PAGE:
Also, on a tether, you could feed the thing power so it could do longer, more complex surgeries.

        • by w33t ( 978574 )
          Also, on a tether, you could feed the thing power so it could do longer, more complex surgeries.


          I think that wireless power would be the source of choice for an internally operating surgical robot.
        • by cong06 ( 1000177 )
          It sounds more like batteries, or some kind of internal power.
      • Re:great. . . (Score:5, Insightful)

        by Daemonstar ( 84116 ) on Friday January 19, 2007 @10:04AM (#17680818)
        Ya, possibly, but there's no more risk than having your body cut open and worked on by people. Surgery is surgery. :)
      • Re: (Score:2, Informative)

        by jahudabudy ( 714731 )
        I'm not a doctor, and have no official medical training. But I believe the blood brain barrier [wikipedia.org] tends to prevent this sort of thing. Also, TFA doesn't mention the composition of the bot, but it could theoretically be built using materials that eventually breakdown in the body, further reducing this risk.
        • by xappax ( 876447 )
          I'm also not a doctor, so perhaps I should wait for someone more informed to respond, but I'm pretty sure that the blood brain barrier prevents molecule-sized particles from crossing from the bloodstream into the brain. So it might be effective against tiny toxic molecules, but not against a largish chunk of plaque or micro-bot.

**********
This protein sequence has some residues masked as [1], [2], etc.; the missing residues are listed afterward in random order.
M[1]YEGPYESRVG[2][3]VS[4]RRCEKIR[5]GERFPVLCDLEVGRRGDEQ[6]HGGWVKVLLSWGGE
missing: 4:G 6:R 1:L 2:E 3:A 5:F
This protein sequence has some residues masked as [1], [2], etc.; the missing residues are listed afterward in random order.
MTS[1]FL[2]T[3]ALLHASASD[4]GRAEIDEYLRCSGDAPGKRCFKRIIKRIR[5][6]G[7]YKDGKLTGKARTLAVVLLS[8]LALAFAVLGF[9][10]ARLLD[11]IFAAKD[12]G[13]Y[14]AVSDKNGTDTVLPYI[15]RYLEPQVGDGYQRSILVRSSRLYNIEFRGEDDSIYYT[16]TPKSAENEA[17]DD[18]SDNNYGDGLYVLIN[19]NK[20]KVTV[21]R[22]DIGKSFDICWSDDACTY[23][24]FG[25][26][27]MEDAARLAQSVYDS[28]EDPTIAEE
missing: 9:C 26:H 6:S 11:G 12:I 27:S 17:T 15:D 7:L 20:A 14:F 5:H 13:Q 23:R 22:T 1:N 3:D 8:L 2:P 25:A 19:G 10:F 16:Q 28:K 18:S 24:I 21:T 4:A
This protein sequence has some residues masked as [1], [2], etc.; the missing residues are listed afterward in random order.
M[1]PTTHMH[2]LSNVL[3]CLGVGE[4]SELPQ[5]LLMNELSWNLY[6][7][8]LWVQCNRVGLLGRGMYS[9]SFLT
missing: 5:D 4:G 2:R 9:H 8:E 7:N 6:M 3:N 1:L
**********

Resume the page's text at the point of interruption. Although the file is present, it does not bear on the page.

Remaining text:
The concern is that the bot will clog up a blood vessel, stopping or severely limiting blood flow to an area of the brain. Unfortunately, it would only take a very short time for
          • I'm also not a doctor, so perhaps I should wait for someone more informed to respond

            Hey, I'm not gonna complain. Intelligent, reasonable responses are rare enough; I'm not so greedy as to expect actual expertise as well. :-)

            As for the blood brain barrier being less effective at blocking larger particles, I'm not sure I get that. My understanding is that it is basically a porous membrane that filters the blood. How can it filter smaller particles while letting larger particles through?

            TFA mentioned
            • Re:great. . . (Score:4, Informative)

              by TheMeuge ( 645043 ) on Friday January 19, 2007 @11:31AM (#17682180)
              I do have medical training, so let me explain:

              The blood-brain barrier has to do with the tighter junctions between the cells that form blood vessel walls, which prevents diffusion of most larger molecules into the brain, and prevents migration of cells into the brain. This is how the brain becomes an immunologically-priviledged site.